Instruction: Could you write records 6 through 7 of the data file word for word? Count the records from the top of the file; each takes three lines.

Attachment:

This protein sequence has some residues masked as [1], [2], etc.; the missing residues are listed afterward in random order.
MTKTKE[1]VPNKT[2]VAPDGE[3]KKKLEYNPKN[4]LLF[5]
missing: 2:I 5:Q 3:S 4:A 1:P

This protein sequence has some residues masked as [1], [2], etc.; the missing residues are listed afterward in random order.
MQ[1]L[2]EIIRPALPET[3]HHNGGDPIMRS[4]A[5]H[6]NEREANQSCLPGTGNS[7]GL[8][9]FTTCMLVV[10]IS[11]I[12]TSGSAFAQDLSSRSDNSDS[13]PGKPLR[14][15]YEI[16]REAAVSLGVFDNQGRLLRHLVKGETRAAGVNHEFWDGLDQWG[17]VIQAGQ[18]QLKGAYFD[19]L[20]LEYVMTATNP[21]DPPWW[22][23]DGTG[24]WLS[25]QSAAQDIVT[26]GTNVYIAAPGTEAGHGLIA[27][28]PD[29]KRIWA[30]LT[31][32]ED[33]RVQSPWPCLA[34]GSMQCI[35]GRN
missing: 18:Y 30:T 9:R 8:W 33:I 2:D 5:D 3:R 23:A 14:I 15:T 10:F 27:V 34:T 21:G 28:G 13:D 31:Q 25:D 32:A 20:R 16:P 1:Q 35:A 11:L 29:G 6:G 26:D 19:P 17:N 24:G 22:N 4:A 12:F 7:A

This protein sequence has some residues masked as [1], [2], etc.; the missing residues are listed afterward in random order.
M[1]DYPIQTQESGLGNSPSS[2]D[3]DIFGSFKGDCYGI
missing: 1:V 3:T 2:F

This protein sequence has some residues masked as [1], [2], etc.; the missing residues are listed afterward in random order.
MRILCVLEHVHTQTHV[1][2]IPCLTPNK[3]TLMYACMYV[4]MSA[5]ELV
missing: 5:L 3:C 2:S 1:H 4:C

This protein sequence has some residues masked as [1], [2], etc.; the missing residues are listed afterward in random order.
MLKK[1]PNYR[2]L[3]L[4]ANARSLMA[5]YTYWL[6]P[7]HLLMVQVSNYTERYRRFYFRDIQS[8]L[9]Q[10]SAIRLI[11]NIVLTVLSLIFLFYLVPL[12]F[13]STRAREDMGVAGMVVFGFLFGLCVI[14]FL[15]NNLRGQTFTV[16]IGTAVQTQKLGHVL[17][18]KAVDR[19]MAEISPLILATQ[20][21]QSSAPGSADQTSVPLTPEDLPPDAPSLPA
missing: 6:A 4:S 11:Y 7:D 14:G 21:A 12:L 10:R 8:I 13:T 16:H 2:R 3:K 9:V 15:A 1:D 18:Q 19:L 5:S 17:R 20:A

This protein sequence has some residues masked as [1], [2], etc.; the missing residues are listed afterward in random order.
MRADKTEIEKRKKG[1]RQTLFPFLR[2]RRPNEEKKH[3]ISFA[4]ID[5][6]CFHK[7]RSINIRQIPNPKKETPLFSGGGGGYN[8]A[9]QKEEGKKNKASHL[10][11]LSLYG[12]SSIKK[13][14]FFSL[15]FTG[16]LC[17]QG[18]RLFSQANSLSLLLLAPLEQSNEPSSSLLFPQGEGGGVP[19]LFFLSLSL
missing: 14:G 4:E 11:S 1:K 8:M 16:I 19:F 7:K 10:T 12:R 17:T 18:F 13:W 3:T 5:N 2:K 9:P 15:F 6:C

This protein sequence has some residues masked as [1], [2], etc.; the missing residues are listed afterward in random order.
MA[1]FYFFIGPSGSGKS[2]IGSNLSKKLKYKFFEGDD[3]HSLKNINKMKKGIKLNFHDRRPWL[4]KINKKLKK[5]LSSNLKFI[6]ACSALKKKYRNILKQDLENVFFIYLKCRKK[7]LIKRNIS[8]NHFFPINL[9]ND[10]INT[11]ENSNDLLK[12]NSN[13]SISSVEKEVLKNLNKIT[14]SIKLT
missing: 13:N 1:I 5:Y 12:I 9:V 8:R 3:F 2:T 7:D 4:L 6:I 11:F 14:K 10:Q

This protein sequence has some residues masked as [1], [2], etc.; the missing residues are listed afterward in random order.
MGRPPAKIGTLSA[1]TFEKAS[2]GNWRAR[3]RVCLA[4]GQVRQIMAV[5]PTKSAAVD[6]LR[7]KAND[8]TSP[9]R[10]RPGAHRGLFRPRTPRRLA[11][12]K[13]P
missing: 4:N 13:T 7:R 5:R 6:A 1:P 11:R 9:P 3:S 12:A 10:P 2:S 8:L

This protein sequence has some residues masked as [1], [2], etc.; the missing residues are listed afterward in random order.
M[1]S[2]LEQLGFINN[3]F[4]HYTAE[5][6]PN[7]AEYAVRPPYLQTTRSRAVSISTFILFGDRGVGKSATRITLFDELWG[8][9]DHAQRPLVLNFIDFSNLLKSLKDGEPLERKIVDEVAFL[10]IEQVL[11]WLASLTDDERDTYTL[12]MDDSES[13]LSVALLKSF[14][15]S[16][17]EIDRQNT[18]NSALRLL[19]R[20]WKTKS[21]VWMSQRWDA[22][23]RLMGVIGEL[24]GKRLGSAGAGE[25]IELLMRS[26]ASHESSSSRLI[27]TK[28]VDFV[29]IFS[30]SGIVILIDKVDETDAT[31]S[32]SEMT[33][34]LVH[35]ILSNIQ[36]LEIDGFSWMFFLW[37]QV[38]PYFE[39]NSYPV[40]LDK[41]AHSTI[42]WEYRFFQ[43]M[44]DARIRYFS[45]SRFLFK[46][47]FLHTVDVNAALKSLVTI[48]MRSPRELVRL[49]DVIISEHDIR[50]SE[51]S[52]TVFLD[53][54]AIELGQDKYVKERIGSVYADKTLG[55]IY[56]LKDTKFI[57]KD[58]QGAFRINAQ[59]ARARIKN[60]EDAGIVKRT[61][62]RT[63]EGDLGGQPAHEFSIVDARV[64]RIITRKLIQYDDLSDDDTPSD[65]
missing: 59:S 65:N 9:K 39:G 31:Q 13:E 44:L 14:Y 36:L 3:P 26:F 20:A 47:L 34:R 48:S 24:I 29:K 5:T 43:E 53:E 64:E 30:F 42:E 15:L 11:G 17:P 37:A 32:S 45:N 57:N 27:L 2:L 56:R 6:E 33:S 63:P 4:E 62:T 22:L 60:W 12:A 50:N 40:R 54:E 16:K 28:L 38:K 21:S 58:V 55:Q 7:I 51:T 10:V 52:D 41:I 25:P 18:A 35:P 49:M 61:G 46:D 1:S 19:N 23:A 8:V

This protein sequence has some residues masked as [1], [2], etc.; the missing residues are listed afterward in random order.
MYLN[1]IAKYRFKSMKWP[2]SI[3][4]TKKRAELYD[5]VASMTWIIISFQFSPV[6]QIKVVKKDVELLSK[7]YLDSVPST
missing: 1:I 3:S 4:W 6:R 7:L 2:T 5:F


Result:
This protein sequence has some residues masked as [1], [2], etc.; the missing residues are listed afterward in random order.
MRADKTEIEKRKKG[1]RQTLFPFLR[2]RRPNEEKKH[3]ISFA[4]ID[5][6]CFHK[7]RSINIRQIPNPKKETPLFSGGGGGYN[8]A[9]QKEEGKKNKASHL[10][11]LSLYG[12]SSIKK[13][14]FFSL[15]FTG[16]LC[17]QG[18]RLFSQANSLSLLLLAPLEQSNEPSSSLLFPQGEGGGVP[19]LFFLSLSL
missing: 14:G 4:E 11:S 1:K 8:M 16:I 19:F 7:K 10:T 12:R 17:T 18:F 13:W 3:T 5:N 2:K 9:P 15:F 6:C

This protein sequence has some residues masked as [1], [2], etc.; the missing residues are listed afterward in random order.
MA[1]FYFFIGPSGSGKS[2]IGSNLSKKLKYKFFEGDD[3]HSLKNINKMKKGIKLNFHDRRPWL[4]KINKKLKK[5]LSSNLKFI[6]ACSALKKKYRNILKQDLENVFFIYLKCRKK[7]LIKRNIS[8]NHFFPINL[9]ND[10]INT[11]ENSNDLLK[12]NSN[13]SISSVEKEVLKNLNKIT[14]SIKLT
missing: 13:N 1:I 5:Y 12:I 9:V 8:R 3:F 2:T 7:D 4:L 6:I 11:F 14:K 10:Q